NY Mets are back in black: A brief history of the club’s uniforms
By Alan Karmin
The New York Mets are back in the black. And, thankfully, these days we are not referring to the financial debacle caused by the Wilpons’ sordid association with that guy Madoff. Rather, we will be once again seeing the Mets don the black jerseys that have become synonymous with a specific era, one that brings back wonderful memories of one Mike Piazza.
That era was memorialized when Sports Illustrated named the Mets infield of John Olerud at first, Edgardo Alfonzo at second, Rey Ordonez at short, and Robin Ventura at third, as the best infield ever. And also memorialized were the black jerseys, as the magazines cover pictured the quartet donned in that uniform.
Jerry Seinfeld jokes that a uniform is nothing more than someone’s clothing. That you are actually rooting for clothing, not the person. The loyalty lays in the clothing.
When I was a kid, I actually chose the number that I came to always wear because of the way the number looked on a player’s back. That player was, believe it or not, Ken Boswell. I just loved the way that number 12 looked to me in the full block style on the old Mets gray road uniforms with the Tiffany style “New York” across the front.
New York Mets uniforms have changed over the years
Perhaps some fans don’t notice how the uniforms have changed, but I certainly have taken notice. Because although the current road uniforms are gray and sport the Tiffany “New York” across the front, they are not nearly the same as the originals that made such an impact on me.
Of course, the Mets began wearing wool uniforms like every other team. Home white. Road gray. Well, home was really a cream color, not really white. Home with Mets and a block number on the back. Road with the old Tiffany style “New York” on the front and a full block (different than the home number) number on the back.
In the early seventies, like the rest of the Major Leagues, the Mets went to polyester uniforms. But unlike most of the other teams, the style didn’t change. For instance, the Oakland A’s owner Charlie Finley would have the A’s wear solid jerseys with multi-colored piping – yellow for home, green for away, and white for Sunday games. Chicago White Sox owner Bill Veeck had his players talking to themselves, sending them out in shorts and jerseys that a v-neck with a collar. I kind of liked the A’s look but I was actually embarrassed for the Sox’ players.
And while I was hoping the Mets would come out with a blue jersey with orange and white piping on the sleeves and around the neck, the biggest change would be just adding blue and orange piping to the sleeves and collar in the late 70’s along with the players’ names on the back. Seeing Lee Mazzilli in that uniform is probably what made it look good. Because, in reality, it wasn’t all that great.
I love discussing uniforms and always get a kick out of hearing players talk about it themselves. Fans don’t realize how much players actually give thought to the uniforms they are wearing. It’s fun listening to Keith Hernandez go off on the “racing stripe” unis that the Mets wore during his time with the team. He hated them as a player, and I hated them as a fan. They were hideous. The worst were the road uniforms, first with “New York” in a script which never looked right, and then switched to a thin, block lettering that just looked so out of place. Probably the best era of competitiveness for the team, but the worst era for uniforms.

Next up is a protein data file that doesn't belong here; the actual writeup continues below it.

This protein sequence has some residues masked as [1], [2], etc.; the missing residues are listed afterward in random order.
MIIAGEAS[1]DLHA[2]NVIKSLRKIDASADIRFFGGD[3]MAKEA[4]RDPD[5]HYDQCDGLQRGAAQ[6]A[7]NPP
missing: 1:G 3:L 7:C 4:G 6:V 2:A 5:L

I am truly a traditionalist when it comes to baseball…including when it comes to the uniforms. I have always loved the old traditional uniforms, especially those worn by the Pirates and the Reds with the sleeveless blouse and the colored three-quarter shirt underneath.
Although I am a traditionalist, I do like when teams have the “alternate” jerseys that add some color to the uniform. Quite often, though, teams end up looking more like Sunday softball teams than Major League Baseball teams.
Fans embraced the New York Mets black jerseys
When the Mets introduced the black jerseys, the old traditionalist loved them. I am kind of fond of the color black. I was an artist who went to art school in NYC for five years and my mom was horrified that I began to incorporate so much black into my wardrobe and my bedroom. I always liked when teams had black as one of their colors, like the Colorado Rockies. I think the black and purple combination looks awesome. I thought when the Reds added black to their uniforms, though, it looked awful. Maybe because they are not part of the Reds color…I don’t know.
The Mets jerseys in black…love it. The dropped shadow for the lettering…not so much. But I, for one, am truly looking forward to seeing the return of those iconic jerseys, even though they are not one of the Mets official colors, they just happen to look good with the blue and orange.
And for those who will say that the Mets colors originated from the Dodgers and the Giants…well…the Giants were not only orange…they were black and orange. So we can say that the black is still within the color group from which they were conceived from, right?
While we’re at it, I dislike the orange button on the cap and I am truly annoyed that the number on the road jersey is the same as the one on the home jersey and nobody but me seems to notice. Who made those decisions? And why HASN’T anyone noticed?
Apparently, the black jerseys have made a big impact on fans. You see so many fans wearing them in the stands at the games. Some fans were clamoring for their return, while others have been completely dismissive about them. You either like them or you despise them. There must be SOMETHING about them because they are impossible to find to purchase.
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In fact, knowing that, I think it will actually irk me to watch Pete Alonso tear one of those black jerseys off someone’s body following a walk-off victory. Or maybe not.